Can you please tell us more about what you are looking for? What do you mean by “zero knowledge cloud storage”? Thank you.Clint commented
In response to Casey - files on OneDrive should be encrypted so that only the person who uploaded them or person(s) they share it to can read them. MS should not have any capability of knowing what is up there, nor should anyone else. Private/Public Key encryption would be great. Even better is if it could somehow extend NTFS style from my machine to OneDrive (so if I did local NTFS encryption the file would remain encrypted when sync'd to OneDrive and have all the same type of abilities of sharing files that we have today).
Responding to KB's comment - if you don't want your OneNote notebook in OneDrive, then don't put it there. They can be local just to your computer which is how it sounds like you currently have it.
Adding to KB's comment - this is a prime example of why OneDrive should be encrypted by default and ONLY accessible to the owner and those the owner shared to. Many users aren't going to realize they have other choices to place things and give up entirely because the service isn't protecting them to the fullest extent by default.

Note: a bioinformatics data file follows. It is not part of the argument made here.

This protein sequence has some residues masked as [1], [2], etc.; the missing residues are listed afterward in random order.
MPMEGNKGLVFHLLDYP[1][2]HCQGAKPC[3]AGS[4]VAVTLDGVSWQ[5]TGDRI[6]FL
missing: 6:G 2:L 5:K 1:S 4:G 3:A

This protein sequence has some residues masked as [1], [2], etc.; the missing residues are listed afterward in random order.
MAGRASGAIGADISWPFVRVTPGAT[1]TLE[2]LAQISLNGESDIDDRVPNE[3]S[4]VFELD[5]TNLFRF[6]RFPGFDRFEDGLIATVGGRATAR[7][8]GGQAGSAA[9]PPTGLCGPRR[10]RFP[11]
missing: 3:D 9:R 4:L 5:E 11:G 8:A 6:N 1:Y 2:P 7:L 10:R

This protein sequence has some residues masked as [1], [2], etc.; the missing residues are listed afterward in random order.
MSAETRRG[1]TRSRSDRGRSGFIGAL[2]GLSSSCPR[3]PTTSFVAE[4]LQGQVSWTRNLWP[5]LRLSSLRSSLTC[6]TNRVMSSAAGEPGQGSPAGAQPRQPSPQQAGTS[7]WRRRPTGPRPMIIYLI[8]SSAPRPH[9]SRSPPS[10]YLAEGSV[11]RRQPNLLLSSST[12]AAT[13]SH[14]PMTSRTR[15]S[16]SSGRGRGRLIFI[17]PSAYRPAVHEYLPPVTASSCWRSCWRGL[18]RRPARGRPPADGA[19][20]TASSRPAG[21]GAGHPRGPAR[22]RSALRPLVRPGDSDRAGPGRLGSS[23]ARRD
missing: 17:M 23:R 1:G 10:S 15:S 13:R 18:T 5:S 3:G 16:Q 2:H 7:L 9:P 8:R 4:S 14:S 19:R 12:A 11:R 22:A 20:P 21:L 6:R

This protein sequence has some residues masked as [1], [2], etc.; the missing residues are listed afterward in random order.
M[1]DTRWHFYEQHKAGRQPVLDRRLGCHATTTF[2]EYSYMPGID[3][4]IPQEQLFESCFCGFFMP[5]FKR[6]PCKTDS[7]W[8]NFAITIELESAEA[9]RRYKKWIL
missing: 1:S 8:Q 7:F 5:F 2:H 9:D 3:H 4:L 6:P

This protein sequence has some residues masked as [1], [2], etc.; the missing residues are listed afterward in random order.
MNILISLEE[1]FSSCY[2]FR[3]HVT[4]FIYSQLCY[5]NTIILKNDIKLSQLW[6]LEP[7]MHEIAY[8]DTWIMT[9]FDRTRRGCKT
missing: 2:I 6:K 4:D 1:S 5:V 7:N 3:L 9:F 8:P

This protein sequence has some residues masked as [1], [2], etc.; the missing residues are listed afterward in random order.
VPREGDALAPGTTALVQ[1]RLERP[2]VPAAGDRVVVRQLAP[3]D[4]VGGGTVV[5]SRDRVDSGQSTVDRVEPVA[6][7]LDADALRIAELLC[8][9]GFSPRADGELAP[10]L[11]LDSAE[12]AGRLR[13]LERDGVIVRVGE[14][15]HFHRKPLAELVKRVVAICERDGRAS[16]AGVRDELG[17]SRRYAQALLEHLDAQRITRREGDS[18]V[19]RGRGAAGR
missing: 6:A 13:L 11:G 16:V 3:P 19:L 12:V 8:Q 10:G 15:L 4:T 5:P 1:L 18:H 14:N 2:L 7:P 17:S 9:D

Zero Knowledge means that ONLY the person who placed the files there and any others the person explicitly shared them to must be the only way to read those files. No automated processes, no workers accessing from the backend, etc should ever know what the file is. A big encrypted container would be best - no knowledge of what's in the container at all.
8,108 votes207 comments · OneDrive on Windows » Desktop (Sync, Files On-Demand) · Flag idea as inappropriate… · Admin →
We’ve already rolled it out to our OneDrive personal users and it’s finishing to roll out for our business users. Stay tuned!
6,462 votes322 comments · OneDrive on Windows » Desktop (Sync, Files On-Demand) · Flag idea as inappropriate… · Admin →
We don’t have a timeline yet but it’s still on our radar.